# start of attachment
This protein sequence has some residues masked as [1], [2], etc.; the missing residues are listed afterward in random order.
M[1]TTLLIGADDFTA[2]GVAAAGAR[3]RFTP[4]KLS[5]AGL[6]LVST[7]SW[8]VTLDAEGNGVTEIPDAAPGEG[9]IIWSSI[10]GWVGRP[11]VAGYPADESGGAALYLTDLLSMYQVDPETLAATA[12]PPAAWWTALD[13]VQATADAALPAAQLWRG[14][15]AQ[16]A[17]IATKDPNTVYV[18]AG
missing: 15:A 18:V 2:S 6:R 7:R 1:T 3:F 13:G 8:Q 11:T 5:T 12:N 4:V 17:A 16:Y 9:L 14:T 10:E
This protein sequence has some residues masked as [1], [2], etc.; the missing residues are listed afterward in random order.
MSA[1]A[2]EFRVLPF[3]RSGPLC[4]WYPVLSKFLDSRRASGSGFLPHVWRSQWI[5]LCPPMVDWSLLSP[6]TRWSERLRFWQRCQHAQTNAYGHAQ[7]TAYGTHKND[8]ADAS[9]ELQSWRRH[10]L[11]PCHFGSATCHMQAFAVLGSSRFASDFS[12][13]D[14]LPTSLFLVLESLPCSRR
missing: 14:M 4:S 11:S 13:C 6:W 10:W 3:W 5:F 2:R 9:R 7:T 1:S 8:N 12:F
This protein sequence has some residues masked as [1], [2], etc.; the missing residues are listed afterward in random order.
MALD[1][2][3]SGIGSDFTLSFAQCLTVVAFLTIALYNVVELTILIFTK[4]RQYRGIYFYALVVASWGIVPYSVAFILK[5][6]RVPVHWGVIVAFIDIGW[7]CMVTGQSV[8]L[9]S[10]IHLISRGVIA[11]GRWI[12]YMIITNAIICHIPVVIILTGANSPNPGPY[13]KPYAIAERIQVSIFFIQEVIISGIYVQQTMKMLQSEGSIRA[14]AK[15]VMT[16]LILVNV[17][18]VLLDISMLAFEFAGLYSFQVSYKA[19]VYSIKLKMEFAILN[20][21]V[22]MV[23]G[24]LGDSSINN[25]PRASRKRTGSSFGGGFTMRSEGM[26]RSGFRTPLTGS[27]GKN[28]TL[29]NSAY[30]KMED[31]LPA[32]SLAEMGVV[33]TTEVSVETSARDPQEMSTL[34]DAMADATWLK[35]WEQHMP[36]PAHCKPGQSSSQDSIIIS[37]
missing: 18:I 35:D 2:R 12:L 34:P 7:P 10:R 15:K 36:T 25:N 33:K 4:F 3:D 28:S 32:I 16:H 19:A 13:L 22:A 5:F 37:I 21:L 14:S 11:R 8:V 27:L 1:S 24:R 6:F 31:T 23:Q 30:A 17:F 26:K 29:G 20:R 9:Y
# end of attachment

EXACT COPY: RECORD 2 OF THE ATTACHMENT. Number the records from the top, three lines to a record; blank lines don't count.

This protein sequence has some residues masked as [1], [2], etc.; the missing residues are listed afterward in random order.
MSA[1]A[2]EFRVLPF[3]RSGPLC[4]WYPVLSKFLDSRRASGSGFLPHVWRSQWI[5]LCPPMVDWSLLSP[6]TRWSERLRFWQRCQHAQTNAYGHAQ[7]TAYGTHKND[8]ADAS[9]ELQSWRRH[10]L[11]PCHFGSATCHMQAFAVLGSSRFASDFS[12][13]D[14]LPTSLFLVLESLPCSRR
missing: 14:M 4:S 11:S 13:C 6:W 10:W 3:W 5:F 2:R 9:R 7:T 1:S 8:N 12:F